While I was impressed with such act, I reflected this to my own experience. I could only visit the Cambodia’s royal palace for the first time only when I was in grade 12 (the final year in high school degree) with other few friends as a study reward, meaning not everyone was entitled to such visit led by a teacher. Having said so, it means that such field visit was very limited in school agenda or let’s not hopes to be initiated by schoolteachers who were struggling to earn extra aside their official teaching time to support their low salary.

Despite of this, similar approach to have such field trip for students are seen in some private schools in Cambodia which is good expose but this shall be initiated in public schools too so that every kids would has access and learn from such extra activities and this requires sufficient funding in education program as well as the teacher’s salary.

Another component that I learned from a study visit is the fact that Sweden is already advanced at openness and compulsory to include “sexual rights” as part of their educational curriculum for kids from age 13 to 19 years old. Such educational platform allows students to openly learn the issue around sexual rights but this was believed a step forward to raise kids awareness to different gender identity and sexual orientation so that this would tackle on the discrimination against sexuality. What I gathered from the communication I had with few Cambodians who were also impressed at this openness approach with kids on sexuality in Sweden was that they would be still hesitate, although they well understood the topic, to accept such thing adopted in Cambodia if to reflect from parents’ point of view. They suggested for those including I myself who were trying to get their opinion on matter to wait until these people have our own kids. I could understand their concern with tradition we had been used to and while Cambodia’s education system is not that advance compared to Sweden, but Sweden also experienced similar tradition’s clashes until they could have a smooth transformation. It thus requires us to learn and see what and where we could start from it.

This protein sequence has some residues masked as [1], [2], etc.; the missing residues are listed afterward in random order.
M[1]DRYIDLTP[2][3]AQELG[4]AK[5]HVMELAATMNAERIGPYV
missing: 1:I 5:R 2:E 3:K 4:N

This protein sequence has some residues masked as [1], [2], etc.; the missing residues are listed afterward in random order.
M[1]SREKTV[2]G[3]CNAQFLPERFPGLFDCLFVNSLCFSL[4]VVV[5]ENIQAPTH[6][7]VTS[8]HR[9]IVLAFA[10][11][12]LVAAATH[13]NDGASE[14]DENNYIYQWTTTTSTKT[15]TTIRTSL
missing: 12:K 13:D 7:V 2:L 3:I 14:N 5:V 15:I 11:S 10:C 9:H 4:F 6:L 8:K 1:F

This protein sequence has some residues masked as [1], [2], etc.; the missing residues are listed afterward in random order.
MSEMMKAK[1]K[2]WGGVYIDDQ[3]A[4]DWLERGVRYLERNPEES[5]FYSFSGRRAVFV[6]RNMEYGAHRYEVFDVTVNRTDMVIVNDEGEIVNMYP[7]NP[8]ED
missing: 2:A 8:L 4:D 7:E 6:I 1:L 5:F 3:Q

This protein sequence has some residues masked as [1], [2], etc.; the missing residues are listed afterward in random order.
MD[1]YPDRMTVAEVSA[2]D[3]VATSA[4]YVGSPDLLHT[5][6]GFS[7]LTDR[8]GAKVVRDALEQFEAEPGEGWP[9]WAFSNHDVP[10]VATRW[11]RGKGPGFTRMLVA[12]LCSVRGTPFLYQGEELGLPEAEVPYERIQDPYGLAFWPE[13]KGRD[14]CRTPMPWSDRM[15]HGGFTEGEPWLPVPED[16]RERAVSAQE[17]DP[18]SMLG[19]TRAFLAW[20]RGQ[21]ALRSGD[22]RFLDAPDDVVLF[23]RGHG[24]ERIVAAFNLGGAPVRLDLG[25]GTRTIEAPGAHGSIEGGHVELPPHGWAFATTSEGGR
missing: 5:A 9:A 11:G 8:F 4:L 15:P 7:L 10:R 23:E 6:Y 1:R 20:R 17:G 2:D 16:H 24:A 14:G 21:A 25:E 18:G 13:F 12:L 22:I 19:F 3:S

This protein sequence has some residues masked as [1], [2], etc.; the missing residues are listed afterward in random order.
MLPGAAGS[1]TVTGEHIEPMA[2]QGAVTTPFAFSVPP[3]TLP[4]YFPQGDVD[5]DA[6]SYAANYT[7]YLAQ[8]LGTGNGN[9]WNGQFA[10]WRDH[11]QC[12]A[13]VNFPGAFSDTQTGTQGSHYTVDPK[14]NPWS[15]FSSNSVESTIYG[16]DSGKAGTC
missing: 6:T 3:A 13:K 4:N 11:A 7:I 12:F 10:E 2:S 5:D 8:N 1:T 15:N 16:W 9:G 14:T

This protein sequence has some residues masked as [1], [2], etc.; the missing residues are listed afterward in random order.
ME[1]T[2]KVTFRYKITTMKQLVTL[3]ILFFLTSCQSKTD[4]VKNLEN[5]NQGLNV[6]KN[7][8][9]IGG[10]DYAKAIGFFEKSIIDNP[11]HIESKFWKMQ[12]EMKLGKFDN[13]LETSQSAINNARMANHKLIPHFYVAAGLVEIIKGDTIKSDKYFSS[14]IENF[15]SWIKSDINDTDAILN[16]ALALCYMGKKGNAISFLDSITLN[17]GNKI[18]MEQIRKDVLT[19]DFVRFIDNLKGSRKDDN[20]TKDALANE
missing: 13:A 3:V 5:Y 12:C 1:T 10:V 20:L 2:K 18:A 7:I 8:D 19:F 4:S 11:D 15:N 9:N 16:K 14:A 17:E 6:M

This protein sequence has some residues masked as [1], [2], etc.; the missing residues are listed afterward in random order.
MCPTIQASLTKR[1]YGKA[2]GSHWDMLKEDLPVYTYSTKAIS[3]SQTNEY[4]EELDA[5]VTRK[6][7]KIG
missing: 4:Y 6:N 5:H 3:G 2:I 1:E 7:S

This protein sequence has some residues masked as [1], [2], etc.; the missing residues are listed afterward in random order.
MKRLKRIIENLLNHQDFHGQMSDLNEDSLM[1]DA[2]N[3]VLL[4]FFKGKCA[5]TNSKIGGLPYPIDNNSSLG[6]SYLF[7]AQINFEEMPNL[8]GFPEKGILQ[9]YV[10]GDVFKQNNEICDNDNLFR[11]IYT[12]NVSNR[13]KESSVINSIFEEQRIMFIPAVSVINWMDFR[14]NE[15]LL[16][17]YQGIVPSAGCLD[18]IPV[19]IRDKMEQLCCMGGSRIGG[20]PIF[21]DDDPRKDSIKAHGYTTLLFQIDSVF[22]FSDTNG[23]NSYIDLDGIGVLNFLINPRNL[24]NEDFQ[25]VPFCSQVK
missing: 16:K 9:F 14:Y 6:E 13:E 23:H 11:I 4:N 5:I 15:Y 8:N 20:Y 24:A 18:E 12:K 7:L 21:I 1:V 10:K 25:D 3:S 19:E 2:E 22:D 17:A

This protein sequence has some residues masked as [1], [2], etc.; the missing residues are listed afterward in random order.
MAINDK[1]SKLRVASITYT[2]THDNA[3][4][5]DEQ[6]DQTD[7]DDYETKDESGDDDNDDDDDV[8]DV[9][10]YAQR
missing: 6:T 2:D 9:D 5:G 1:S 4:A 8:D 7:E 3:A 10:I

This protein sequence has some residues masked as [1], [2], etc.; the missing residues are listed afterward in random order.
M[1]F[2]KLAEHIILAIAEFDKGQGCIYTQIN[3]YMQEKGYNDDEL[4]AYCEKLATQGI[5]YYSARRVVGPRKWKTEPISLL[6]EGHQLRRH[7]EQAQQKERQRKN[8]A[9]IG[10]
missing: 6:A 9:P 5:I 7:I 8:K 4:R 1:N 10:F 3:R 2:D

Openness and Engagement with Civil Society

I should not surprised at how openness and closed engagement the government as well as parliamentarians with civil society in Sweden has, yet coming from a country where position does matter, I could not help to impressed with this and think out loud how it be better for Cambodia to learn such positive manner. The city hall did not fail to welcome delegates—mostly from civil society organizations—for the second time of my visit in Sweden where my former visit in the role as blogger. The representative of city hall of Stockholm proudly welcomed guest and introduced the spirit of engagement with civil society regardless political or social background.

Cambodian delegates were greeting by the Deputy Governor of Stockholm's City Hall (Photo by the Author)
Cambodian delegates were greeting by the Deputy Governor of Stockholm’s City Hall (Photo by the Author)

The representative also brought us to visit the important building of the hall and explained the rationales of specific architecture. One thing that impressed me is the city hall’s Council Chamber —a venue where meeting of Stockholm’s city council will be conducted. The design was full of openness idea behind as shown with a painting on the cell of the building with sky, star, sun and noon to represent that the meeting of the member will be conducted in an open space where public can see their conduct and any discussion shall be made public as they are now practicing with live streaming and opening access to media and public observation.

Chamber of city hall (Photo by the Author)
Chamber of city hall (Photo by the Author)

We were also welcomed by representative of parliamentary at the parliament in which I am sure such practice would be rare in Cambodia.

I acknowledge these are the positive side of Sweden that I had exposed during two visits (I spent roughly a week per visit), so this is not to conclude the whole picture of Sweden as any place shall has its shortcoming and to the extend when the local resident would have more to say about their own country.